Grounding the ball ... last year's awarding of Billy Slater's try against Manly would not be a try this year.

Grounding the ball ... last year's awarding of Billy Slater's try against Manly would not be a try this year.

REFEREE boss Daniel Anderson has appointed former players Luke Patten, Matt Rodwell and Justin Morgan as video referees for 2013.

Anderson, who also intends to have two officials in the video referees' box for all matches, announced the trio as part of a push from the former NRL coach to increase the number of former players among the refereeing ranks.

The trio will take part in a level-one referees course before the start of the season, with Patten to make his debut alongside Steve Clark in the Charity Shield match on Friday, February 22.

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Shoulder charge ... the defender doesn’t have to wrap his arms around the ball carrier but must at least attempt to.

''They will be part of a two-man team to ensure no errors occur upstairs,'' Anderson said.

The obstruction rule, which was the subject of great debate in an error-plagued season last year, was again discussed at Wednesday's briefing.

Anderson admitted there would still be some grey area around the rule this year but believed he had minimised the uncertainty with new interpretations.

No try ... unless video evidence suggests otherwise.

No try ... unless video evidence suggests otherwise.

He had instructed referees to penalise a blocker if he made any contact with the defensive line, encouraging players to stop before the line or run through it without impeding a defender.

The message had been relayed to all 16 coaches, who had worked overtime in the off season to ensure players were aware of it.

''You can't run at defenders and initiate contact and the defensive line cannot be disadvantaged,'' Anderson said.

Try ... the referee's decision can only be overturned if evidence suggests otherwise.

Try ... the referee's decision can only be overturned if evidence suggests otherwise.

Regardless of whether the impeded defender had any chance of making a tackle, the referees would penalise the offender, even if the infringement was made at the ruck and the try was scored out wide.

It's an interpretation that Australian coach Tim Sheens believed could provide more obstacles than answers. Sheens was concerned coaches and players would try to exploit the rule.

But Anderson defended the decision to penalise all contact made by decoy runners, regardless of its impact on the play, and insisted there couldn't be exceptions to the rule based on how far the play had gone after the impact.

Under the new interpretations, the attacking team would not be penalised if the defender initiated the contact on the blocker.

He also gave a detailed explanation of how the video review system would work under the new rules.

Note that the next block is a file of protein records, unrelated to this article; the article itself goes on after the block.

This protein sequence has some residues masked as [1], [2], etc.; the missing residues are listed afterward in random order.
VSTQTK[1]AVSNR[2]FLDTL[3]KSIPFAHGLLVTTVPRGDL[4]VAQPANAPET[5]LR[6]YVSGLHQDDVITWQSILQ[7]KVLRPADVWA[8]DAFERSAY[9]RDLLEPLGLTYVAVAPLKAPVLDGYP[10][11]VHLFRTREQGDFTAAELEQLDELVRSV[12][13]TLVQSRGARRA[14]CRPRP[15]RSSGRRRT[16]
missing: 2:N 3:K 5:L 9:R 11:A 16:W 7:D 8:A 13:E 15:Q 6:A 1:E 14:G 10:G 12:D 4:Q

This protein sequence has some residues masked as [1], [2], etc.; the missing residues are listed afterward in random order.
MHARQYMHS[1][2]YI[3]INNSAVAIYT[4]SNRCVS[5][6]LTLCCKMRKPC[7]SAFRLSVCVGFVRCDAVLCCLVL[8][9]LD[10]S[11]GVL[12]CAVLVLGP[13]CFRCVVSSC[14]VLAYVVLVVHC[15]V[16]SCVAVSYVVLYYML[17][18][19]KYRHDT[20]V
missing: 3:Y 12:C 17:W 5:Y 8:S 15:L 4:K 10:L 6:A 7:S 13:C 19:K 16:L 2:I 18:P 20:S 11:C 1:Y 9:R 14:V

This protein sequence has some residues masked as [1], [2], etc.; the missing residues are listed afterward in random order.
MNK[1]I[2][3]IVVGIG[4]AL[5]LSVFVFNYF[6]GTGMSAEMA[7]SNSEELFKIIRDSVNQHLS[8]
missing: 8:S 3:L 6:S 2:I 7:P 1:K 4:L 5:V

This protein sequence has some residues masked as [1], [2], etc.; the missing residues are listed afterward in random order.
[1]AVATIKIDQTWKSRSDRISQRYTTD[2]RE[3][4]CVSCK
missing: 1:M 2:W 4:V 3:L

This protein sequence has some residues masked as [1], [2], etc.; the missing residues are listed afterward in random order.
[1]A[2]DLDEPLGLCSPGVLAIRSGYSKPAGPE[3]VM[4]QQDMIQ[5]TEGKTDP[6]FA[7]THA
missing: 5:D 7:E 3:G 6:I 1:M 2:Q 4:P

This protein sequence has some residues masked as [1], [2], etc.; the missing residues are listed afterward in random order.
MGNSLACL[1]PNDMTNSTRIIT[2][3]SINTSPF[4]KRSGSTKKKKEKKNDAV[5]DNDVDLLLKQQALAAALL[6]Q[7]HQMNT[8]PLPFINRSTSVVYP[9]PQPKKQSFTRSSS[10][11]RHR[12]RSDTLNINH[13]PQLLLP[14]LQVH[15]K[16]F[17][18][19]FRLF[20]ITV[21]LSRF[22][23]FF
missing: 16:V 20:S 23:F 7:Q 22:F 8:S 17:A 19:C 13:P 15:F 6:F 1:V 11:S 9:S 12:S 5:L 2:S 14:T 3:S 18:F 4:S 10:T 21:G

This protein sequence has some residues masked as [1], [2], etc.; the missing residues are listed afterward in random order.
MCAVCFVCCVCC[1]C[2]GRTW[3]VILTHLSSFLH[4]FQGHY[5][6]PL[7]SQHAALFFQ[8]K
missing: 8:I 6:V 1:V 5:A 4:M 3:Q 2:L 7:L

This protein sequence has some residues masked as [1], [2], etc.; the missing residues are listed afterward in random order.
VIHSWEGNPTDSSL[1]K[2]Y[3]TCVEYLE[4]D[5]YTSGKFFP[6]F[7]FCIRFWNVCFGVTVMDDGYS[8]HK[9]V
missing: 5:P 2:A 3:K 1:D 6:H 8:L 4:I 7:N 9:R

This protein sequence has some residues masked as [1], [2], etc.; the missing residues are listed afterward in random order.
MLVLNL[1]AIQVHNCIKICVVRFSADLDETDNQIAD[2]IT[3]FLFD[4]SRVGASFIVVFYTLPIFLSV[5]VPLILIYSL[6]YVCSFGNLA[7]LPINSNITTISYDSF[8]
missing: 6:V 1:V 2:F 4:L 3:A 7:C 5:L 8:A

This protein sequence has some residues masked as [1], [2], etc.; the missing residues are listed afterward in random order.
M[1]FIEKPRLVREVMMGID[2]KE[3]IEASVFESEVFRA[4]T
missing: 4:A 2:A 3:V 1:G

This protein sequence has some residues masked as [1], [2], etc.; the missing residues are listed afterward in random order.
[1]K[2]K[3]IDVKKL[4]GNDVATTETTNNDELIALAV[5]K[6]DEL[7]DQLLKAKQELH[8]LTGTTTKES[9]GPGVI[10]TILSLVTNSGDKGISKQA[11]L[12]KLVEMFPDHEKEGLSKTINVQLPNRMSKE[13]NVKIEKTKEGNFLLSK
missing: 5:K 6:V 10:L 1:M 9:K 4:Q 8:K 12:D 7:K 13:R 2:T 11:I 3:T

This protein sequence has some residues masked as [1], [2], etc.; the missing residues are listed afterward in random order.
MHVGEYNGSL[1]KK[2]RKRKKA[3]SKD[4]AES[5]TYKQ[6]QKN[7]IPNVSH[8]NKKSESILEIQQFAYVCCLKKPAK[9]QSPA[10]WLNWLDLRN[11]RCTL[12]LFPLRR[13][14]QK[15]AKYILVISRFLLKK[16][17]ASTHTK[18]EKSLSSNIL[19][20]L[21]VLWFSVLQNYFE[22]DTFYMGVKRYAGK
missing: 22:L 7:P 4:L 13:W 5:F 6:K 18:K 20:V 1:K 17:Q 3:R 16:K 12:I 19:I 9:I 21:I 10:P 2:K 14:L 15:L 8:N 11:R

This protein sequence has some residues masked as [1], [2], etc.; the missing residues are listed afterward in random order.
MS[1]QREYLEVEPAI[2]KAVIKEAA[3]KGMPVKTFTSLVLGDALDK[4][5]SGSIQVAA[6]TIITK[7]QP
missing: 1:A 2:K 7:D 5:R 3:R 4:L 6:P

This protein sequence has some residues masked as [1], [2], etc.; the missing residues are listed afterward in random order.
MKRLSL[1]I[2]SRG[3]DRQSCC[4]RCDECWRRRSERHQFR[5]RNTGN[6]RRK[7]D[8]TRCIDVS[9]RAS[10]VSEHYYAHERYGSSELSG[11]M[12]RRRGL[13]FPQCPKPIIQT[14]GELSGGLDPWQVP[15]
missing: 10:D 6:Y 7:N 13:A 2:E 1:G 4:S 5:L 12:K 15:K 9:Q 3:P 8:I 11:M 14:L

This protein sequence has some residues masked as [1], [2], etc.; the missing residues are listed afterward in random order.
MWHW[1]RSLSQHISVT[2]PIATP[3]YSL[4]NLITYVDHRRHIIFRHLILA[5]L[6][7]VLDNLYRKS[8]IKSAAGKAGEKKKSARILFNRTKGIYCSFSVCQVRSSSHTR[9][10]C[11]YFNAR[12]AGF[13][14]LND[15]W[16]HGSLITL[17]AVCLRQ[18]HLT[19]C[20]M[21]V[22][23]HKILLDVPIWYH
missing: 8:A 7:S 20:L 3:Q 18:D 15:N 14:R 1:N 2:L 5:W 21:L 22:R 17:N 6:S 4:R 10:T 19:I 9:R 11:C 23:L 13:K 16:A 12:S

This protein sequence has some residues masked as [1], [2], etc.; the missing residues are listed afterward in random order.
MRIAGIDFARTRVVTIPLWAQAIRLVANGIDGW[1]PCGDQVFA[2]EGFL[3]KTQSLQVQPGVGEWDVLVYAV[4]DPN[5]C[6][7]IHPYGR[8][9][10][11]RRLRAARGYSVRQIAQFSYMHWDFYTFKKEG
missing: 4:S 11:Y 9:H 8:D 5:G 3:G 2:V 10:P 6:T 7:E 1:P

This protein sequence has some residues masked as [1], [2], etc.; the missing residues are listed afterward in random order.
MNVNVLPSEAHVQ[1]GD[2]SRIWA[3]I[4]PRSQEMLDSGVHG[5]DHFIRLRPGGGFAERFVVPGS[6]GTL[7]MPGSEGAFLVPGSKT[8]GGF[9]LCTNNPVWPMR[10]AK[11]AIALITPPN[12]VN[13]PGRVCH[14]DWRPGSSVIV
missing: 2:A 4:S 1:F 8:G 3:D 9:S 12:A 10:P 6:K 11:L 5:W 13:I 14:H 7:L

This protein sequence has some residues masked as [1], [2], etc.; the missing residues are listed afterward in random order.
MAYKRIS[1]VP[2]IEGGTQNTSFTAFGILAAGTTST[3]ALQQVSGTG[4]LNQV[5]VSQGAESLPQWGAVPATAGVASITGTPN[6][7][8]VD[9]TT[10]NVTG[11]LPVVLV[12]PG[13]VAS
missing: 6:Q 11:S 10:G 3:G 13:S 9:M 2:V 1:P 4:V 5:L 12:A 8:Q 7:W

If the on-field referees wanted to double check a ruling, they would have to make a ''live decision'' - try or no try - before sending it up to the video referee for review.

The decision could only be overturned if there was sufficient evidence to suggest the on-field referee's live decision was incorrect.

''There was too much going upstairs last year,'' Anderson said. ''Referees have an instinct and are usually in the best position to make a call and we want them to have the confidence to do that.''

There was also some clarification on the banned shoulder charge. A player would escape penalty if he attempted to wrap his arms around the ball-runner.

Explained: The NRL's rule adjustments

LIVE DECISION, TRY: If the referee thinks it's a try but wants to review the play, he will signal after calling time off and initiating the review. His original decision can only be overturned if evidence suggests otherwise.

LIVE DECISION, NO TRY: The onus is on the referee to make a live decision before asking the video referee to review his initial decision. If he thinks it's not a try, he will signal after calling time off and initiating the review. His original decision can only be overturned if evidence suggests otherwise.

GROUNDING THE BALL: Billy Slater's try, pictured, when he grounded the ball with his arm but has lost control. It was called a try last year but would not be a try this year.

BLOCKING: Referees will penalise players who don't attempt to catch the ball but impede the path of the chaser.

OBSTRUCTION: If a defender initiates the contact with the block runner, it is not deemed to be an obstruction.

SHOULDER CHARGE: If a defender makes no attempt to use his arms on the attacking player in the tackle, he will be penalised for a shoulder charge. The defender doesn't have to wrap his arms around the ball carrier but must at least attempt to.

OBSTRUCTION: If the block runner initiates contact with a defender, the attacking team will be penalised, even if the impeded player has no chance of making a tackle. The block runner must stop or run through the line.

OBSTRUCTION: The ball-runner is not permitted to run behind an active block runner, regardless of the depth, if he disadvantages the defender. A try was awarded last year but wouldn't be this year.